England lose early wickets after routing Pakistan
England lost two early wickets after dismissing Pakistan for a low score of 99 on the opening day of the third and final Test here on Friday.
Stuart Broad, who took three wickets in 16 balls, finished with 4-36 while James Anderson grabbed 3-35 to help rout Pakistan, who decided to bat on a seemingly batting-friendly Dubai Stadium pitch.
England were themselves in trouble at tea on 19-2, after they lost opener Alastair Cook (one) and Jonathan Trott (two) in paceman Umar Gul's incisive opening spell, trailing Pakistan by 80 runs in the first innings.
At the break Andrew Strauss (nine) and Kevin Pietersen (six) were at the crease, endeavouring to overcome England's batting frailties which saw them go down 2-0 in the series.
They lost the first Test here by ten wickets and the second by 72 runs in Abu Dhabi.
With the wind blowing and the pitch having some early moisture, England's pace pair of Broad and Anderson bowled well to expose Pakistan's batting in which Asad Shafiq top-scored with 45.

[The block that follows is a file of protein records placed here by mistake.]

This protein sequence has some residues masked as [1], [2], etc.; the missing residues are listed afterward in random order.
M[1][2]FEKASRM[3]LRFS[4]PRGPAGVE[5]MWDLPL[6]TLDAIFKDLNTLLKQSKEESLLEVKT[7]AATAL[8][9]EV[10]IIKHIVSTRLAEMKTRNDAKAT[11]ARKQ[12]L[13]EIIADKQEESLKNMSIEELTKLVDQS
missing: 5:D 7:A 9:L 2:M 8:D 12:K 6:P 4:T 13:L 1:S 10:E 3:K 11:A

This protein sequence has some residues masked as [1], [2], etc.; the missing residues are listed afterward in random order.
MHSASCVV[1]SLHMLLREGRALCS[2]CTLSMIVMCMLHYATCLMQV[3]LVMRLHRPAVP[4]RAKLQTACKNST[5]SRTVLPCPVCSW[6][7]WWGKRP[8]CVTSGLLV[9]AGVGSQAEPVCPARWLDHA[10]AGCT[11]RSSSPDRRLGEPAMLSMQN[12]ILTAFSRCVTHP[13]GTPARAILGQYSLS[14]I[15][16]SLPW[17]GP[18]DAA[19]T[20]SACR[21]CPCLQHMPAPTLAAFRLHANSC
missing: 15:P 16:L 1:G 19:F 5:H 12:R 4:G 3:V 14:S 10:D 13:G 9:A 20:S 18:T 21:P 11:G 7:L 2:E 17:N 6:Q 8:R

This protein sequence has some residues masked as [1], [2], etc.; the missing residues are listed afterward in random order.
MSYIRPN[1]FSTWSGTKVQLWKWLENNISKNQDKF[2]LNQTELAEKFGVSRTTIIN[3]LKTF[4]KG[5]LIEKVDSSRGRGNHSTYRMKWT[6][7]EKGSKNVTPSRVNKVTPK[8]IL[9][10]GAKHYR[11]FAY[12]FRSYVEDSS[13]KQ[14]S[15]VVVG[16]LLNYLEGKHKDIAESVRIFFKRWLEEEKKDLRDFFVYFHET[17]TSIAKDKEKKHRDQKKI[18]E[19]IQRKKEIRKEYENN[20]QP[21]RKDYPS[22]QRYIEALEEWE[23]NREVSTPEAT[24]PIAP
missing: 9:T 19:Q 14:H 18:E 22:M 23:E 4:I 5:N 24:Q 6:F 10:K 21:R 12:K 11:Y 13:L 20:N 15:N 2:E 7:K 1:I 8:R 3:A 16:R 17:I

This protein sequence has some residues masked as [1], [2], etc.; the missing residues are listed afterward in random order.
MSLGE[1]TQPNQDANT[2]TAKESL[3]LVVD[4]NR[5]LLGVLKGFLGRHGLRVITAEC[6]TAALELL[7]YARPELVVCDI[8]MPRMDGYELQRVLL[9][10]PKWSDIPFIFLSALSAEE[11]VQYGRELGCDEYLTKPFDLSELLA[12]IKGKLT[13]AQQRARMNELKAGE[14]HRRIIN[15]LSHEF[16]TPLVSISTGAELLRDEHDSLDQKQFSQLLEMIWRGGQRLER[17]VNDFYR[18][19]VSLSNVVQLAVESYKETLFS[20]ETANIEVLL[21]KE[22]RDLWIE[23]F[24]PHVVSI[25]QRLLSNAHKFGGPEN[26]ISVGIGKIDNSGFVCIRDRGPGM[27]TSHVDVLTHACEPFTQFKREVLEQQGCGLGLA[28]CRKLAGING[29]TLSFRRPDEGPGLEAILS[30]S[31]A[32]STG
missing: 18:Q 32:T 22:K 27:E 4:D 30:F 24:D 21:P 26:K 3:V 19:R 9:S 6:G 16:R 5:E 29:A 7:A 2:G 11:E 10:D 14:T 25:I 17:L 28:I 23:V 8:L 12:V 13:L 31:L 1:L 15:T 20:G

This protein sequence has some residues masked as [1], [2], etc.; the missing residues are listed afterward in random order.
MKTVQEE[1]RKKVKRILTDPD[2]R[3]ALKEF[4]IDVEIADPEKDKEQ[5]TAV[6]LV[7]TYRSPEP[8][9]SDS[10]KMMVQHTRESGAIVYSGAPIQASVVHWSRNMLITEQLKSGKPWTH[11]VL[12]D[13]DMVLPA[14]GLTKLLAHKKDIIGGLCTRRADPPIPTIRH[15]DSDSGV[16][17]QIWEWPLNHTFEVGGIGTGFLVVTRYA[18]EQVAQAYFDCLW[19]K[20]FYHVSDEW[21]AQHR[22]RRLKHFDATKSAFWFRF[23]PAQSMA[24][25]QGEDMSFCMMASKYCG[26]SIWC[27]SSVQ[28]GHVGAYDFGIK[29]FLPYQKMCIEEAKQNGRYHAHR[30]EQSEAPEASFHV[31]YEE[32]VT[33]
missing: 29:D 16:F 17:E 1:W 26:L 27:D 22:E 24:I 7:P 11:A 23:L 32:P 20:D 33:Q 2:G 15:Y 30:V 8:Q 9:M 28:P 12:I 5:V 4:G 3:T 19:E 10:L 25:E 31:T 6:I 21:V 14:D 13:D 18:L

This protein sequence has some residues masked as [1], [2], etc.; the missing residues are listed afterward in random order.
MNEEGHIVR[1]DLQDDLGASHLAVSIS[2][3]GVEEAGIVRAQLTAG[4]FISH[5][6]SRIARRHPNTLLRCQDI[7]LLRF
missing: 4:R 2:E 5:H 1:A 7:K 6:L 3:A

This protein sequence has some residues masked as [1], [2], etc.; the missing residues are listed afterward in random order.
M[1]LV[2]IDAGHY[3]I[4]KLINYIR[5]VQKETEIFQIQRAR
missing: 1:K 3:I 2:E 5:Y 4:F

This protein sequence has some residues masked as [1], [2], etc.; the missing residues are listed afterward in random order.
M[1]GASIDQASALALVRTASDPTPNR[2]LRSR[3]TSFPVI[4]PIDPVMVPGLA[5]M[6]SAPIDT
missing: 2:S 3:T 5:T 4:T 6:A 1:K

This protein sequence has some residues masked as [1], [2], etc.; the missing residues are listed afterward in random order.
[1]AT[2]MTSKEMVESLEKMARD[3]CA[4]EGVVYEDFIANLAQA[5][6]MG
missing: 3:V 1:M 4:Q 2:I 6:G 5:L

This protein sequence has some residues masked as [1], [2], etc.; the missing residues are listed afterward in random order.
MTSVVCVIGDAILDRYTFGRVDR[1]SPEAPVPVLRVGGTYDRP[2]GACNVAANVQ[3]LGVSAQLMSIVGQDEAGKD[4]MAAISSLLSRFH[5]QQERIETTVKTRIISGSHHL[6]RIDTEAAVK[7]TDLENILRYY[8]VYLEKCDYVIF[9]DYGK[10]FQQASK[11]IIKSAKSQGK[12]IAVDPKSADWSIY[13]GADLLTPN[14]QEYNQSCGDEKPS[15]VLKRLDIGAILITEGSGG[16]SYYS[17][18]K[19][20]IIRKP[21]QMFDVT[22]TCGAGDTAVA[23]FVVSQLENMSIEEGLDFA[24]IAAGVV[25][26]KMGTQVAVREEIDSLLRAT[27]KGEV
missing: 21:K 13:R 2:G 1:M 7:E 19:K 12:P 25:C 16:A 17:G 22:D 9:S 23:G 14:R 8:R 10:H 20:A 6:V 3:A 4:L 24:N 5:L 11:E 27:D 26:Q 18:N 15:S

Anderson struck as early as in the first over, trapping opener Taufiq Umar for a duck.
Broad then clicked into gear, snaring Ali in his third over through a caught behind and Younis in his next, caught off a rising delivery, again by wicket-keeper Matt Prior.
He then claimed Hafeez's wicket trapping him leg before. Australian umpire Simon Taufel initially turned down the appeal but changed the decision after England called for a review.
It got worse for Pakistan, tumbling to 21-5 when Anderson trapped Misbah-ul Haq for one in a decision challenged by the Pakistani skipper to no avail.
Shafiq and Adnan Akmal (six) added 18 for the sixth wicket before Broad changed ends to dismiss the wicket-keeper, again with a sharp incoming delivery which caught the batsmen in front of the stumps.
Graeme Swann then teased a miscued a drive from Abdul Rehman (one) gathered by a grateful Kevin Pietersen at mid-off, leaving Pakistan in danger of being bowled out for their lowest ever Test total -- 53 against Australia in 2002.
Shafiq hit his first boundary in the last over before lunch to take Pakistan past that lowest mark and then hit another off left-arm spinner Monty Panesar to avoid the ignominy.
But Panesar, who took 2-25, had the last laugh, breaking the 34-run stand -- the best of the innings -- between Saeed Ajmal (12) and Shafiq after lunch.
Umar Gul made 13 before Anderson bowled him to wrap up the innings.
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